According to the Kaiser Family Foundation (KFF), the district absorbed an additional 4 percent in health care costs in 2014. Teachers’ salary increases have not been matching up to their premium costs, and their health contributions remain largely the same. The head of the district’s teachers’ union has asked the school district to investigate how the cost savings from consistent teacher pay rates were being applied and what other factors might be contributing to the increasing health premiums.

The union leader’s questions will most likely go unanswered. Although the Miami-Dade school district is subject to Florida’s open records laws, its insurance carrier, Cigna, has refused to share contracted prices. This keeps the district and its employees from making informed, financially wise choices and allows insurers to drive up premiums.

ACA Transparency Efforts

In April 2014, CMS sent letters to the American Medical Association and the Florida Medical Association announcing its intention to release Medicare data in the form of the number and type of health care services that providers delivered and the amounts Medicare paid for those services in 2012. CMS explained that the release of information was in response to recent Freedom of Information Act (FOIA) requests. Provisions under the Patient Protection and Affordable Care Act (ACA) (P.L. 111-148) include ACA section 10331, which mandates that the Secretary of HHS create a physician-compare internet website to make information on physician performance available to the public. Another provision, ACA section 10332, allows certain entities to access Medicare claims data in order to review the data and issue performance reports about individual providers.

With an increased focus on transparency, the answer to why Miami-Dade school district employees, or the rest of the nation for that matter, must be kept in the dark about health care costs remains a secret.

Kusserow on Compliance: CMS Announced New Rules to Protect Against Fraud and Abuse

CMS has announced new rules that strengthen oversight of Medicare providers and protect taxpayer dollars abusive practices. The rules are designed to prevent physicians and other providers with unpaid debt from re-entering Medicare, remove providers with patterns or practices of abusive billing, and implement other provisions. CMS has removed nearly 25,000 providers from Medicare; and the new rules are designed to block readmission for those who had engaged in improper practices. CMS noted that it had been a common practice for some providers to game the system and dodge rules to get Medicare dollars by exiting and then returning anew to the program. The new Final rule should make it far more difficult for those removed from the program for improper practices to return to the system. Removing providers from Medicare has had a real impact on savings; CMS notes its predictive analytics technology in the Fraud Prevention System has identified providers and suppliers who were ultimately revoked with a result of preventing $81 million in inappropriate claims from being paid. The rules include a provision that amends 42 CFR 424.520(d), Effective date of Medicare billing privileges for  physicians, nonphysician practitioners, and physician and nonphysician practitioner organizations, to include ambulance suppliers, based in part on the elevated risk ambulance suppliers pose to the Medicare program. CMS believes this change will save more than $327 million annually.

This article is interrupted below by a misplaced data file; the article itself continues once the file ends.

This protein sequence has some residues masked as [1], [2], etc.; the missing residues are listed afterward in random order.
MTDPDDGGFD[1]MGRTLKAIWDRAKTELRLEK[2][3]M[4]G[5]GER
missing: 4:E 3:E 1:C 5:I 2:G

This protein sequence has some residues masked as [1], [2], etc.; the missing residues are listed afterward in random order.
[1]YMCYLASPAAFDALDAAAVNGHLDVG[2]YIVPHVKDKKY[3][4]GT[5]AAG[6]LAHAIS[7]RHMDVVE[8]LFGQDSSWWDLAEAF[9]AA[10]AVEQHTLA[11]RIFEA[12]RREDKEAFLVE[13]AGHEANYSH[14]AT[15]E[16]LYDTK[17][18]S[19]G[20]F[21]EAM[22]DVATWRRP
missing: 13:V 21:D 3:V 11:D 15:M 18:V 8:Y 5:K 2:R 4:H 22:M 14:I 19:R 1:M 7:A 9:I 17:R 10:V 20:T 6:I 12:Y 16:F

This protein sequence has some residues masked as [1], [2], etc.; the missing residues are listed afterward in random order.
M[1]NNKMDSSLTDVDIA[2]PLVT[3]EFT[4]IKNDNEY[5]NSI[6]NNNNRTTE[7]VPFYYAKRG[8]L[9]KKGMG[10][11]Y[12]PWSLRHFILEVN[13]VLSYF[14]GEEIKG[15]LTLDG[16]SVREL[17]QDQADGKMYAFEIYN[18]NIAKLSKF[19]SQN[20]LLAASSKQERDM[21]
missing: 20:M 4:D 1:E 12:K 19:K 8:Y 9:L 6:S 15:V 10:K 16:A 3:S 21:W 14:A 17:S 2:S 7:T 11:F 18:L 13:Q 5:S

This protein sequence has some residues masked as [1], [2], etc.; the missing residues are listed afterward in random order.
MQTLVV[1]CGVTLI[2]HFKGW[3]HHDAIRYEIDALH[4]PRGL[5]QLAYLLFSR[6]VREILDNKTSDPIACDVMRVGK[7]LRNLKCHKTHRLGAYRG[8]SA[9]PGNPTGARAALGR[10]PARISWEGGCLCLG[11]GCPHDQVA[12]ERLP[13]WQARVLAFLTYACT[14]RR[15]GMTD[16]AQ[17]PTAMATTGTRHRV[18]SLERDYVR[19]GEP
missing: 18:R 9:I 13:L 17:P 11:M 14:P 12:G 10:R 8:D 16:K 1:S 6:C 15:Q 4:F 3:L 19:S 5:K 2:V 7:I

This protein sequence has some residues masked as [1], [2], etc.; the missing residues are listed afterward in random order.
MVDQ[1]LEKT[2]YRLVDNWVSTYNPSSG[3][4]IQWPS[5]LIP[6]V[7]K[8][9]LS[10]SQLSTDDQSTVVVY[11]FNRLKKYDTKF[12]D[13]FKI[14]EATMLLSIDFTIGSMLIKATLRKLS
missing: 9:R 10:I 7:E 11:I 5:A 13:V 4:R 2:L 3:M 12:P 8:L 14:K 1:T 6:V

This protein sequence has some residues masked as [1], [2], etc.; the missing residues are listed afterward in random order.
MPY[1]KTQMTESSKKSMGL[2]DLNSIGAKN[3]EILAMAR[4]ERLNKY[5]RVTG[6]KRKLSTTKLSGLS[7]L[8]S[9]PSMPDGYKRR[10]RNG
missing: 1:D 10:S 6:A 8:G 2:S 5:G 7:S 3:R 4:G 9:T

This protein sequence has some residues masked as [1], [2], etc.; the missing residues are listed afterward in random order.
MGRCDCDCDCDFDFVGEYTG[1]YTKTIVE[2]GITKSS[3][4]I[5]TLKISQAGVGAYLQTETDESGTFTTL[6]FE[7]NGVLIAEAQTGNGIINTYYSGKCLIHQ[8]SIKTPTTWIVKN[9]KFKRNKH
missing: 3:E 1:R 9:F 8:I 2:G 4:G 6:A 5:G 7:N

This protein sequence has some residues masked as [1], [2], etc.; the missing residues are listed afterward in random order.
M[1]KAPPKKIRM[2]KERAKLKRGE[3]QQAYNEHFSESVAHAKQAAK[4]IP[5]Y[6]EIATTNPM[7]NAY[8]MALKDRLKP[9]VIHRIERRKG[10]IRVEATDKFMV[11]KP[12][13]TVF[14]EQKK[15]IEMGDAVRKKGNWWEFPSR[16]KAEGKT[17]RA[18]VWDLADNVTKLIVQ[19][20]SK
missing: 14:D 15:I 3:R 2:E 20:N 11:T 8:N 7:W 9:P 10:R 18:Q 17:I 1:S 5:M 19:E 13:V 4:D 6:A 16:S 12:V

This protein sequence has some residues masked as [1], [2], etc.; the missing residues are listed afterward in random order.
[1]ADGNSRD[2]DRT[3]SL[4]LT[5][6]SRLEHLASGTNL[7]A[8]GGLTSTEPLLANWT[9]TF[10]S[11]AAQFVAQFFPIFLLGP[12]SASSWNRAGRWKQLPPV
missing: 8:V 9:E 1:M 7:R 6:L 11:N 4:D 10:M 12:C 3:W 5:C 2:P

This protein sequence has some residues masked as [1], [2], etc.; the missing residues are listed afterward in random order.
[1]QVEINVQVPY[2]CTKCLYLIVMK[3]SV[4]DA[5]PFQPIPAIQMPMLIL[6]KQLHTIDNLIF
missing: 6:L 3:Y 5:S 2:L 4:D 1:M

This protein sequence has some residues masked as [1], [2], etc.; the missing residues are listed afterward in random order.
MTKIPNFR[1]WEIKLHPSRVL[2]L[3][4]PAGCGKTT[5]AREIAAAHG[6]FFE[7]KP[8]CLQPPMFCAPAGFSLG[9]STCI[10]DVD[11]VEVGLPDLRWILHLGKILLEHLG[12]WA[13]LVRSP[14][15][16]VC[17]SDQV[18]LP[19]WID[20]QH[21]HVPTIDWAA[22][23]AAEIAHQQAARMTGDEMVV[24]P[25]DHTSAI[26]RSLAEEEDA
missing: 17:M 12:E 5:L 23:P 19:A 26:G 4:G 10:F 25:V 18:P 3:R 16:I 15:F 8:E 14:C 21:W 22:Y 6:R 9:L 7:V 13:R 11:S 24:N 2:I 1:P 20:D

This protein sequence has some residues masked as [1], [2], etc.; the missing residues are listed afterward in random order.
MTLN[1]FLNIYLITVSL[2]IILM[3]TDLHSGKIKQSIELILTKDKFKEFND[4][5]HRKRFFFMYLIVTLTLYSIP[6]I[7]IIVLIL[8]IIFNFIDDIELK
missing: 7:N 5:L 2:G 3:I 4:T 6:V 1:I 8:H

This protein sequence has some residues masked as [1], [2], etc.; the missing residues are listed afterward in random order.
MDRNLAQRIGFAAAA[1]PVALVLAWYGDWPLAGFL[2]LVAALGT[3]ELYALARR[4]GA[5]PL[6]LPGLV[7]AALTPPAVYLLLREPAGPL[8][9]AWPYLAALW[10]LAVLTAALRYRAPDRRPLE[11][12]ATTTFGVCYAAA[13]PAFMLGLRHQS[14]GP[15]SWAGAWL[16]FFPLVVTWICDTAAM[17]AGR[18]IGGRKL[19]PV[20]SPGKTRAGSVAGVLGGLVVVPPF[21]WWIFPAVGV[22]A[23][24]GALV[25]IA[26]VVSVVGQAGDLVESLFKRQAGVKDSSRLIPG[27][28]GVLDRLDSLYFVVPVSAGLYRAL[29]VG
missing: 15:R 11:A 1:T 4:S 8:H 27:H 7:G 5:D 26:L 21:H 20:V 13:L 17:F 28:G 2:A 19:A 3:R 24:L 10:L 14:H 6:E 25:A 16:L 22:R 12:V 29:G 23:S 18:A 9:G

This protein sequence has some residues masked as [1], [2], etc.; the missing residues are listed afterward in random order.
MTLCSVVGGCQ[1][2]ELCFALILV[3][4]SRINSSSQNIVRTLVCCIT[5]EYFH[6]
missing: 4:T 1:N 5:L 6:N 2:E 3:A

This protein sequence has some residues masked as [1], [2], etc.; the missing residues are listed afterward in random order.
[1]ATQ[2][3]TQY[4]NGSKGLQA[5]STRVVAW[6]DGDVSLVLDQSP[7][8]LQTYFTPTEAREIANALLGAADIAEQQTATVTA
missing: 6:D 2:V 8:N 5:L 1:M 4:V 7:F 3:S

CMS cites the new rule as one of many it is using as a result of new authorities created by the Patient Protection and Affordable Care Act (ACA) (P.L. 111-148) to address Medicare fraud, waste, and abuse. In its announcement of this new action, CMS noted that it has in place temporary enrollment moratoria on new ambulance and home health providers in seven areas in the country where fraud has been the biggest problem. This has been coupled with targeting resources in those areas, including use of fingerprint-based criminal background checks.

Key Features of the CMS Rule Changes

  1. Deny enrollment to providers, suppliers and owners affiliated with any entity that has unpaid Medicare debt, so as to prevent those that have incurred substantial Medicare debts from exiting the program and then attempting to re-enroll as a new business to avoid repayment of the outstanding Medicare debt.
  2. Deny or revoke the enrollment of a provider or supplier if a managing employee has been convicted of a felony offense that CMS determines to be detrimental to Medicare beneficiaries. Recently implemented background checks will provide CMS with more information about felony convictions for high risk providers or suppliers.
  3. Revoke enrollments of providers and suppliers engaging in abuse of billing privileges by demonstrating a pattern or practice of billing for services that do not meet Medicare requirements.

Richard P. Kusserow served as DHHS Inspector General for 11 years. He currently is CEO of Strategic Management Services, LLC (SM), a firm that has assisted more than 3,000 organizations and entities with compliance related matters. The SM sister company, CRC, provides a wide range of compliance tools including sanction-screening.

Connect with Richard Kusserow on Google+ or LinkedIn.

Subscribe to the Kusserow on Compliance Newsletter

Copyright © 2014 Strategic Management Services, LLC. Published with permission.